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Reviews - GoodReads.com

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This is a group for library patrons and staff to review books they've read and share what they are currently reading.


Non-Fiction Reviews: (View All)

  • Mao and Me
  • Author: Chen Jiang Hong
  • User Rating: 4
  • Review: Teton Co Call No: J 951.056 Chen J
    Julia's rating: 4 stars

    I've long been intrigued with the cover of this book and its placement in the library. A book about growing up in China under Mao - for children? I wondered.

    Finally, I sat down to read this curious picture book. And, I am so pleased that I did because this thoughtful, informative and sometimes sad book serves as yet another reminder that children's literature is simply not just for kids. And, that picture books may not always be aimed at the youngest of children.

    The story, written and illustrated by Chen Jiang Hong, is a memoir about the author's life growing up before, during and after Mao's Cultural Revolution. It's a beautiful story about traditions, family and survival, while also a bracing reminder about sacrifice, survival and mortality. The illustrations are magnificent, too.

    I would recommend this book for high school students - and anyone older - interested in learning about modern Chinese history. It's a brief look but one with depth and scope.
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  • Great Big Book of Children's Games
  • Author: Debra Wise
  • User Rating: 4
  • Review: J 796 Wise D.

    Kay's rating: 3.5 stars

    This is a good resource for parents, grandparents and early childhood & elementary teachers. The games included in this book will get children moving and will take them outdoors; perfect for summer time fun.
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Fiction Reviews:(View All)

  • The Name of This Book Is Secret (Secret, #1)
  • Author: Pseudonymous Bosch
  • User Rating: 4
  • Review: TCL CALL #: J PLAYAWAY BOSCH P

    Chris’s Rating: 3.5 Stars
    The only thing worse than not knowing a secret is—knowing one. This story follows two kids, Cassandra (whom we assume is a survivalist) and Max-Ernest (who might be quite the talker)…Really it must be put in the above terms, because although something like the story must have happened, names and details (perhaps even personalities) were probably changed to protect the children’s identities…for this book is most definitely centered around a secret…a secret the author is only telling because he (I assume he’s a he) can’t keep a secret. Anyways, the two children try to find the reasons behind the death of a magician, the book of smells, and the kidnapping of a social outcast from their school. In doing so they run into an ancient society seeking the secret to immortality…for themselves…not for the children, whom they’d as soon knock off it they pose a threat to their plans.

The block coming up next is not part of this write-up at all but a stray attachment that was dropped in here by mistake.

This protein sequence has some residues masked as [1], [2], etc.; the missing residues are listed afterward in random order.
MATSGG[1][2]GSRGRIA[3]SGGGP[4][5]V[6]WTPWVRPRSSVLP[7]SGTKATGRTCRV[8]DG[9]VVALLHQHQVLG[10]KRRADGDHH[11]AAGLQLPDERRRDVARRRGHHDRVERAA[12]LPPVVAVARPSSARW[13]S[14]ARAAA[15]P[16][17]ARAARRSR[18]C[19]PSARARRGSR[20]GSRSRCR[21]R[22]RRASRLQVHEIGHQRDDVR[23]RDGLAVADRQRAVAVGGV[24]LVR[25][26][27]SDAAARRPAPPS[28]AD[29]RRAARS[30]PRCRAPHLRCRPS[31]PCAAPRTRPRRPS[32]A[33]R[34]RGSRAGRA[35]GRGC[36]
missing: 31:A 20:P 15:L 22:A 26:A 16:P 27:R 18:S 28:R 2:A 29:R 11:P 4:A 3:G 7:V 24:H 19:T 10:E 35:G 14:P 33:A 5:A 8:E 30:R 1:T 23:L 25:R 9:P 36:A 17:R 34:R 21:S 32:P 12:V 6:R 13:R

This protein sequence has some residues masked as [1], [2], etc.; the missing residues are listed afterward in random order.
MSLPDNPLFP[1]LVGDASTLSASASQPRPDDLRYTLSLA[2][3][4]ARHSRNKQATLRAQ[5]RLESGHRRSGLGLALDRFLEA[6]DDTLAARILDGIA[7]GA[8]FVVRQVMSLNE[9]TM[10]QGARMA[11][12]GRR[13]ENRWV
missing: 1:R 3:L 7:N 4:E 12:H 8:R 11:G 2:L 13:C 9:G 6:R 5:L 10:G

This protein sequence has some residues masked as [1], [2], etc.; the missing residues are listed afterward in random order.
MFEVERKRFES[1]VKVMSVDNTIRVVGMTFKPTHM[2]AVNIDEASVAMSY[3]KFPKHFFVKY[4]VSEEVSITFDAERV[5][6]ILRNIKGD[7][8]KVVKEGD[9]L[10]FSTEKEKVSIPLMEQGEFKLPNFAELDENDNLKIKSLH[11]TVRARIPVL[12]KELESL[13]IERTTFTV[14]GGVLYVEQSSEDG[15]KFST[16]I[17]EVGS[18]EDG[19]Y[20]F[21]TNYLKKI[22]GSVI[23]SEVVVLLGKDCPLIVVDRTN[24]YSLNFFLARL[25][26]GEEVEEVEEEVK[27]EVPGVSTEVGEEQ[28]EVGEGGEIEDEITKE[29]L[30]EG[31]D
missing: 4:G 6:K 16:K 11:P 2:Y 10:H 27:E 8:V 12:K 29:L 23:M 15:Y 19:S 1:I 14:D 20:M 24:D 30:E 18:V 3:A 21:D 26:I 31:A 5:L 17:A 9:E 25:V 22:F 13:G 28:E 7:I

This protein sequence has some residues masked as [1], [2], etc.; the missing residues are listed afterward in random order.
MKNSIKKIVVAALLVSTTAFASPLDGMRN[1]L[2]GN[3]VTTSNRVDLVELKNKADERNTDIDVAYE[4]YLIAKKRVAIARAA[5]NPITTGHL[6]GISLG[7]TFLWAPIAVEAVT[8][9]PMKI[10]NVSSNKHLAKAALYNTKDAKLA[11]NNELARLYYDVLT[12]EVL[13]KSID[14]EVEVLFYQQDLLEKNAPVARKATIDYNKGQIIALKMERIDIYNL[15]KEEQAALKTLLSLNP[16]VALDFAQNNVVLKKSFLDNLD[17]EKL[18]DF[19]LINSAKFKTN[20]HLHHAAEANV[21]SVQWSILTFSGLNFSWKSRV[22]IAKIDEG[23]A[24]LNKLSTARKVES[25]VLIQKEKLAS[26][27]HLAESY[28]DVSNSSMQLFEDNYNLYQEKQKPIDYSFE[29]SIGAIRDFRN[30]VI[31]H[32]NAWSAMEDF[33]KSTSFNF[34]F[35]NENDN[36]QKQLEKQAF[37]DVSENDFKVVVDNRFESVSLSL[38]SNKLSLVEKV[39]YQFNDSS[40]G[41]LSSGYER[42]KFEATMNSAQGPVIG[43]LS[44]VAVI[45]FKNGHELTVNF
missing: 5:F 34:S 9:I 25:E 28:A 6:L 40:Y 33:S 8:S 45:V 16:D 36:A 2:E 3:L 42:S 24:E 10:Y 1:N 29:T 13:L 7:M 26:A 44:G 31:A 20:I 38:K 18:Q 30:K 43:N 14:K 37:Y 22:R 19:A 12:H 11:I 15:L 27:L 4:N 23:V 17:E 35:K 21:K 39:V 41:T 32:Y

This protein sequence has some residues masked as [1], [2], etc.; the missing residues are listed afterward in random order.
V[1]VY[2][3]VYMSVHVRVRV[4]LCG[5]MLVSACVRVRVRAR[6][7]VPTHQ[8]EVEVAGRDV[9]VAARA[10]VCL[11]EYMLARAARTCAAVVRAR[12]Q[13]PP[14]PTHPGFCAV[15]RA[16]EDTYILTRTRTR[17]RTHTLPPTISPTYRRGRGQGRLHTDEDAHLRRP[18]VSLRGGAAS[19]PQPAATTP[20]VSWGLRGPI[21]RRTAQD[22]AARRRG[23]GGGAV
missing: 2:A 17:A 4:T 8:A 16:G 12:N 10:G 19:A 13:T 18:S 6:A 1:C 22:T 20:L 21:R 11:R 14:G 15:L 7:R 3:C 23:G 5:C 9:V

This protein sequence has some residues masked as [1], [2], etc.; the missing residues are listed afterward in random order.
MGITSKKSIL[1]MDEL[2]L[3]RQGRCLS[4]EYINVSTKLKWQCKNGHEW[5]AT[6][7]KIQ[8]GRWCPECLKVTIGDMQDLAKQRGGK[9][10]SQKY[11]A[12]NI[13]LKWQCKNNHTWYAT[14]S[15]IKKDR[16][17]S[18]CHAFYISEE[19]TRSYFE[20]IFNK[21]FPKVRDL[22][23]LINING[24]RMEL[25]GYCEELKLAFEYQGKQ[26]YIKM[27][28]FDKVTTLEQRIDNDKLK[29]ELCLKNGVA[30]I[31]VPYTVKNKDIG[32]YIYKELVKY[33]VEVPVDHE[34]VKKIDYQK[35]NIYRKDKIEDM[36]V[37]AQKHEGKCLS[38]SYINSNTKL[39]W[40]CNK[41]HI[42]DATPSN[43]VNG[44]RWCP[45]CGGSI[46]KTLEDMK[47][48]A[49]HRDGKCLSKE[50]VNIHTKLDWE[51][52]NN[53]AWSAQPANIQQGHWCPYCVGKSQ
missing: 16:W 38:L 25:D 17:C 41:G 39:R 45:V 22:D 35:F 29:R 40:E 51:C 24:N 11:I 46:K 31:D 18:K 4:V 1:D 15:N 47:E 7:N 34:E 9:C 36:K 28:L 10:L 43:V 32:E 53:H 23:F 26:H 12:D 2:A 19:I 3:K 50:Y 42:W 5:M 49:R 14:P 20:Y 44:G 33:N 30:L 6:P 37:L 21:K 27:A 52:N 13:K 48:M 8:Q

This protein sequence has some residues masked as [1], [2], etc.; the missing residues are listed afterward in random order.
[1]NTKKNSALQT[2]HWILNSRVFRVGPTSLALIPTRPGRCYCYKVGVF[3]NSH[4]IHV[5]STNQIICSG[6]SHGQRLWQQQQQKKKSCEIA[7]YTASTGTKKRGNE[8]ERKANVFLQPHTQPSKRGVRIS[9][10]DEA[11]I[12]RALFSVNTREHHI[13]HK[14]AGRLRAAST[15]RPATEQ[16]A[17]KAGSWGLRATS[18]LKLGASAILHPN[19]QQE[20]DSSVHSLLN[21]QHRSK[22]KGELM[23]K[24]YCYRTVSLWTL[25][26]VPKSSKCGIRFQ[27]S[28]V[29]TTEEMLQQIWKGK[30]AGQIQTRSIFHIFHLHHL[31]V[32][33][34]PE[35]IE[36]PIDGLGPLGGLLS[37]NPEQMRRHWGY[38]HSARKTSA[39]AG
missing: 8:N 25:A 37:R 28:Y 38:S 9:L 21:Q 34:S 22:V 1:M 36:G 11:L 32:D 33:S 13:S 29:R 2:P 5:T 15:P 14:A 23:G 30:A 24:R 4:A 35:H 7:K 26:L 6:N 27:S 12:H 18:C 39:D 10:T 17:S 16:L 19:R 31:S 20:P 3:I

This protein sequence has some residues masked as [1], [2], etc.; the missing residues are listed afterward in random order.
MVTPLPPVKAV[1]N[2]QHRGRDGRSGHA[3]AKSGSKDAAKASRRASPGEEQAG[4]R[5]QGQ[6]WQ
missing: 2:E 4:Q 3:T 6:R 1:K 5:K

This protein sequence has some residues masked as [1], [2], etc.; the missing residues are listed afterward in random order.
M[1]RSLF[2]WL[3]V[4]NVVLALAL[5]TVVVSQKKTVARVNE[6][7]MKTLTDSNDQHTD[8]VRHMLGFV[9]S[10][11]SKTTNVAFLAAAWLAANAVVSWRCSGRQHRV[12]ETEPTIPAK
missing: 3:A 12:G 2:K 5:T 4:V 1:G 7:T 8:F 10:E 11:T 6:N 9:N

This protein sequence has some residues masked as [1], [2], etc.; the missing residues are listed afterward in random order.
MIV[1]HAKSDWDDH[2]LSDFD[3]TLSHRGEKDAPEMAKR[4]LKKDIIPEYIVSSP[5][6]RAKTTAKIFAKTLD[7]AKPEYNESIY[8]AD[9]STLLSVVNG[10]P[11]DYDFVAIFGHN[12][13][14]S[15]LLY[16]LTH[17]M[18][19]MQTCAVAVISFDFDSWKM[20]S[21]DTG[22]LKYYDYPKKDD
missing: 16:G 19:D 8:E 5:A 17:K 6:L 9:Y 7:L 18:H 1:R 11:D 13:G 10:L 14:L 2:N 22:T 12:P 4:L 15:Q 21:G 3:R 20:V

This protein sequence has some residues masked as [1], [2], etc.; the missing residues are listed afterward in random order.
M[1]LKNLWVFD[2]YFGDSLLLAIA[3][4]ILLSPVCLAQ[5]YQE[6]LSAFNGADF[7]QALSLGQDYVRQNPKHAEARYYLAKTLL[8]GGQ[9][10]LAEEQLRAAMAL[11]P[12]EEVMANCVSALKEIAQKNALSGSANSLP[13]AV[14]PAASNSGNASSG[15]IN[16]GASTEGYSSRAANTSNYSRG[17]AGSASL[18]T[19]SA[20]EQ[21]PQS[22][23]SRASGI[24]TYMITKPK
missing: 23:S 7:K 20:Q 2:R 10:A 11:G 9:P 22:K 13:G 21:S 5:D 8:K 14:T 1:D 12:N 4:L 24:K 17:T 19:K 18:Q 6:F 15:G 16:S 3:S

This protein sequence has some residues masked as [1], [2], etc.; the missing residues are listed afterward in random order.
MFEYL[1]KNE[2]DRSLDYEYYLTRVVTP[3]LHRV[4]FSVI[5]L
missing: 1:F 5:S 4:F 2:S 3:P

If you need your book to have plenty of details and reasoning behind it…this is not the book for you. The secret book is perhaps a mix of A Series of Unfortunate Events (Snicket) and the Alcatraz Smedley (Sanderson). The author begins by letting us know that anything and maybe everything that is written has been changed (because it must be kept a secret) but that is surely happened as it really did. While the author interruptions and lack of detail on some points is sometimes annoying, it can be appealing at the same time. I listened to the recorded MP3 version and the reader did a great job. The book (and corresponding series) is likely to appeal to 9-12 year old readers who like mystery (with randomness) and puzzles.
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  • Sidekicks (Sidekicks, #1)
  • Author: Dan Danko
  • User Rating: 3
  • Review: TCL CALL #: J SHORT CHAPTER DANKO D

    Chris’s Rating: 3 Stars
    Guy Martin aims at being a real super hero. As the fastest person in the world (with a top speed at 92.7 miles per hour) he has potential; but first he must deal with having a crush on a girl who doesn’t know he exists, while being sidekick to the mighty Pumpkin Pete, the superhero with all the powers of a pumpkin! When the League of Big Justice is attacked and most of the superheroes go missing (many of the sidekicks are also taken shortly after), Guy (aka Speedy) must track them down and save the day.
    This book is one to be read for laughs more than for the actual story. The plot has been rehashed time and time again, but the spoofy nature of the writing is quite farfetched and fun. It is a short book, so can be read very quickly and is likely to appeal to Reluctant Readers. Half the Superheroes, Supervillains, and sidekicks have utterly useless abilities (adding to the humor), and the conclusion, while funny in its own way, is not very conclusive. Best for young readers ages 8-11 who like zany superhero action that is more silly than serious.
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